Policy Brief

Perception and Exploitation

A series on Russia’s non-military influence in Europe

This text introduces a series of articles exploring Russia’s use of instruments of hybrid warfare since its annexation of Crimea. These tools include not only putting “little green men” on the ground in eastern Ukraine but also robust media propaganda and – significantly – support for euroskepticism within the EU. Stefan Meister and Jana Puglierin frame the initial discussion here. Chapters on Hungary, France, Greece, and Serbia follow.



Series opener: Stefan Meister and Jana Puglierin, “Perception and Exploitation:Russia’s Non-Military Influence in Europe

Dániel Hegedüs, “The Kremlin’s Influence in Hungary: Are Russian Vested Interests Wearing Hungarian National Colors?

Claire Demesmay, “French Susceptibility to Russian Propaganda: ‘There are Always Two Sides to the Truth’” 

Julian Rappold, “In Search of Alternatives: Greece between European Frustration and Russian Temptation” 

Sarah Wohlfeld “Headed for Brussels without a Compass: Serbia’s Position between Rapprochement with the EU and Russian Influence

From Stefan Meister and Jana Puglierin's Introduction:

In the context of the Ukraine crisis and the annexation of Crimea, Moscow has deployed instruments of hybrid warfare on a broad scale. These tools include support for Euroskeptic parties and politicians within the EU. The power elite feels justified in using "the same means” as the West; it sees Western support for civil society in the post-Soviet realm as part of a strategy to keep Russia down.

After the Russian invasion of Crimea and its activities in eastern Ukraine in 2014, the term “hybrid warfare” became a buzzword both in European political circles and in the public sphere. Russia’s annexation of neighboring territory with the help of “little green men,” and its deliberate instigation of violent conflict through the infiltration of separatists in eastern Ukraine took the West completely by surprise. Although “hybrid warfare” is by no means a new phenomenon, scholars and politicians are still having difficulty agreeing on what exactly constitutes Russian “hybrid warfare” – let alone what the appropriate response should be.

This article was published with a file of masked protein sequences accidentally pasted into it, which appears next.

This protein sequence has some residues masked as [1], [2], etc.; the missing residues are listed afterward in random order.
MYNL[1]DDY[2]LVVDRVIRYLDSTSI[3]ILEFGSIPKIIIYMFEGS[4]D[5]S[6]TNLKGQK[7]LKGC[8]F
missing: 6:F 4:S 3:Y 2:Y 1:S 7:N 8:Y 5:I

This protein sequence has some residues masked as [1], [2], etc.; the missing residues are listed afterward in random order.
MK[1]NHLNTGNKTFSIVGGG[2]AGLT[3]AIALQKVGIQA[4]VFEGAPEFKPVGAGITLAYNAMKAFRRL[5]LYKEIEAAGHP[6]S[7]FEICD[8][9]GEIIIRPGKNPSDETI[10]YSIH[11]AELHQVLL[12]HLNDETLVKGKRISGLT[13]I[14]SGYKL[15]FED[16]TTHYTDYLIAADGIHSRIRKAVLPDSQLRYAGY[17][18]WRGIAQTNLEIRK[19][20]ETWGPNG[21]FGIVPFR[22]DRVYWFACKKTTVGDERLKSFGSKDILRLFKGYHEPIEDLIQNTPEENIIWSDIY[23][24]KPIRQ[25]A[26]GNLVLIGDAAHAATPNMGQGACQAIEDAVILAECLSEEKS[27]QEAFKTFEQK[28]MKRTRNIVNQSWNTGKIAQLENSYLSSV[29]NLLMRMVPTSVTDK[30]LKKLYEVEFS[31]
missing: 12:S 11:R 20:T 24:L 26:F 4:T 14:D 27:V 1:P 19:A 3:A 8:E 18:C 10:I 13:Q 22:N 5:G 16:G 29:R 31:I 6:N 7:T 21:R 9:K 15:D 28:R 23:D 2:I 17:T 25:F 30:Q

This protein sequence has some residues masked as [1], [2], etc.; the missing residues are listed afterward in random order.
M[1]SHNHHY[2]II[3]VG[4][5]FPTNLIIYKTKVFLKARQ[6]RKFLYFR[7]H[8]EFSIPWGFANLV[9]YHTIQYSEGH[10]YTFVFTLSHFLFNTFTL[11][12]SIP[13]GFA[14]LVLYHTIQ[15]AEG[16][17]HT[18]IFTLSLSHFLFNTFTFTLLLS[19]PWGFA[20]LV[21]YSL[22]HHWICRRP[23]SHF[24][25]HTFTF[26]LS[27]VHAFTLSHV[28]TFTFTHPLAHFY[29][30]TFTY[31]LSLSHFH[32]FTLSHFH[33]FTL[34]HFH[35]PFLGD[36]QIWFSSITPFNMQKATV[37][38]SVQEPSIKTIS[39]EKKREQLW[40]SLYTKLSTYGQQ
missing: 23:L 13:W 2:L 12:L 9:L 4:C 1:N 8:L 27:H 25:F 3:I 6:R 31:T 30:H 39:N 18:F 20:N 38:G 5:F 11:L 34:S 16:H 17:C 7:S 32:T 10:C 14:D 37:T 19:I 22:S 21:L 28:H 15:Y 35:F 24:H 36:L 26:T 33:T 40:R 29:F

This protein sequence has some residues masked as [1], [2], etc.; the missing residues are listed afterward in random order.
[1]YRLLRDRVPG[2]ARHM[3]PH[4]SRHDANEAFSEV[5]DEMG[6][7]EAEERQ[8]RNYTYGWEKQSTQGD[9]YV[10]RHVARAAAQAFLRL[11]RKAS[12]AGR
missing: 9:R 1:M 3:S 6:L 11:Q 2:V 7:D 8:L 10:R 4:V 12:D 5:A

A question of particular interest is whether Russia’s “soft,” non-military influence in the post-Soviet region and the European Union – be it Russian foreign media such as the television broadcaster RT (Russia Today) or the media platform Sputnik, the targeted expansion of informal financial networks or the funding and support of left- and right-wing populist parties and organizations in the EU – constitutes a further “facet” of hybrid warfare. The most intensely debated topic in this context has been Russian “information warfare,” whose aim is to influence public discussion, especially in EU member states.

The Russian government claims that in this it is merely copying the instruments and techniques that the West itself considers legitimate for the purpose of promoting democracy in Russia and the post-Soviet states. Thus the main aim of the EU’s European Neighborhood Policy is to establish a “ring of friends” around the EU and encourage them to modernize their political, economic, and social policies in a way that harmonizes with the EU model. To this purpose, the EU uses soft power to try to strengthen the civil societies in those countries, support independent media, and help the democratic transformation process expand to the east. This policy is in direct conflict with the interests of the Russian leadership and its remaining post-Soviet partners because it could weaken the hitherto dominant model of authoritarian rule. Naturally, Moscow is afraid of losing power in its sphere of influence.

From the point of view of Russian security policy, then, the country’s expansion and implementation of hybrid or non-linear warfare and soft power is primarily a reaction to the West’s pressure on Russia and Russia’s position in the post-Soviet realm, but one that makes use of Western tools and methods.

Here we examine how Russia itself perceives the expansion of its zone of influence through non-military means, what methods and instruments it employs to advance the expansion, and what dangers result for the West. Finally, we suggest strategies that the EU can pursue to protect itself. As the first in a series of analyses examining Russia’s influence in European countries, this article explains the conceptual framework of Russian non-military influence for the analyses to come. Additional articles will examine a number of individual case studies. Continue reading here.


Bibliographic data

Meister, Stefan, and Jana Puglierin. “Perception and Exploitation.”

DGAPkompakt 10 (October 2015), 7 pp.